Abstract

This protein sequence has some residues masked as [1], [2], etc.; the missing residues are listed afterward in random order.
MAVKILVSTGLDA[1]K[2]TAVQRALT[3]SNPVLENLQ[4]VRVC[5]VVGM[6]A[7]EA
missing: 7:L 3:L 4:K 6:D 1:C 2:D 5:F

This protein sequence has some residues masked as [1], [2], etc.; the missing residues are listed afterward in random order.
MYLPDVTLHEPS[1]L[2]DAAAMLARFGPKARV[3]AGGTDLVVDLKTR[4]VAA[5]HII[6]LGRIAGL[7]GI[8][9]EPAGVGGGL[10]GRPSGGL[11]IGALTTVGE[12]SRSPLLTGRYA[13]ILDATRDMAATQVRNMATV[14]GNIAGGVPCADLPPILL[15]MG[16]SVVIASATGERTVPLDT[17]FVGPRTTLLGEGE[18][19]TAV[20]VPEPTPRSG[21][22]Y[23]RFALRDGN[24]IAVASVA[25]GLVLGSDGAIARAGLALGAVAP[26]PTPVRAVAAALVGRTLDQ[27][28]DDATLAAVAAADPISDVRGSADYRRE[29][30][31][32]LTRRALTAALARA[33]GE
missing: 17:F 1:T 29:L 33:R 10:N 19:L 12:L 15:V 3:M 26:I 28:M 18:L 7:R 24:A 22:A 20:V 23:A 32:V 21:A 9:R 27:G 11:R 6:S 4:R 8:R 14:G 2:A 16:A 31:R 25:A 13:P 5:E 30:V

Much of the disagreement over "epigenetic" and "syngenetic" deposits is semantic; some ores and altered rocks are in part syngenetic and in part epigenetic and for them the term "diplogenetic" is proposed. All these terms are primarily time terms related to the contemporaneity of the deposit and the enclosing rock, but in a secondary sense they are space terms; they do not, however, imply process of formation or source of the chemical constituents. Process or source terms such as "magmatic," "hydrothermal," "sedimentary" are generally satisfactory, but the process term "lateral secretion" is now vague in meaning. A more precise term is needed for the process of mobilization of elements from a solid rock and their transportation and redeposition elsewhere; for this process I propose the term "lithogene" ("stone-born"), to stress the source and process as do "magmatic" and "sedimentary." Such deposits could be derived from syngenetic, diplogenetic, or epigenetic deposits through the action of metamorphic, hydrothermal, supergene or other solutions. If one wishes, however, to emphasize the distance the mobilized elements have moved from the source rock, the resulting deposit can be described best as a locally derived lithogene deposit ("lateral secretion"), or as a regionally derived lithogene deposit ("product of regional metamorphism").The classification of many deposits such as epigenetic replacement bodies of magnetite in limestone, and syngenetic gold in recent placers is not controversial; however, where large parts of the mineral deposit are made up both of syngenetic elements and introduced elements, the term "diplogenetic" is appropriate. Examples include mineral deposits in which syngenetic cations are united with epigenetic anions, as in fluorite replacements in limestones, or where the reverse relationship holds and epigenetic cations are united to syngenetic sulfur or other anions--as may be true of certain black cupriferous shales of the Mansfeld type. Guides for distinguishing the various types of mineral deposits are discussed at length and include: mineralogy; texture; isotopic composition of hydrogen, carbon, oxygen, sulfur, and perhaps other elements; form; age relations; alteration; zoning; position and quantitative adequacy of supposed source rocks; lithology; structural geology; paleogeography; and regional geologic relations. The criteria developed are used in a critical review of several examples of controversial deposits--including the African Copperbelt deposits and those of the graphitic schists of Fenno-Scandia.

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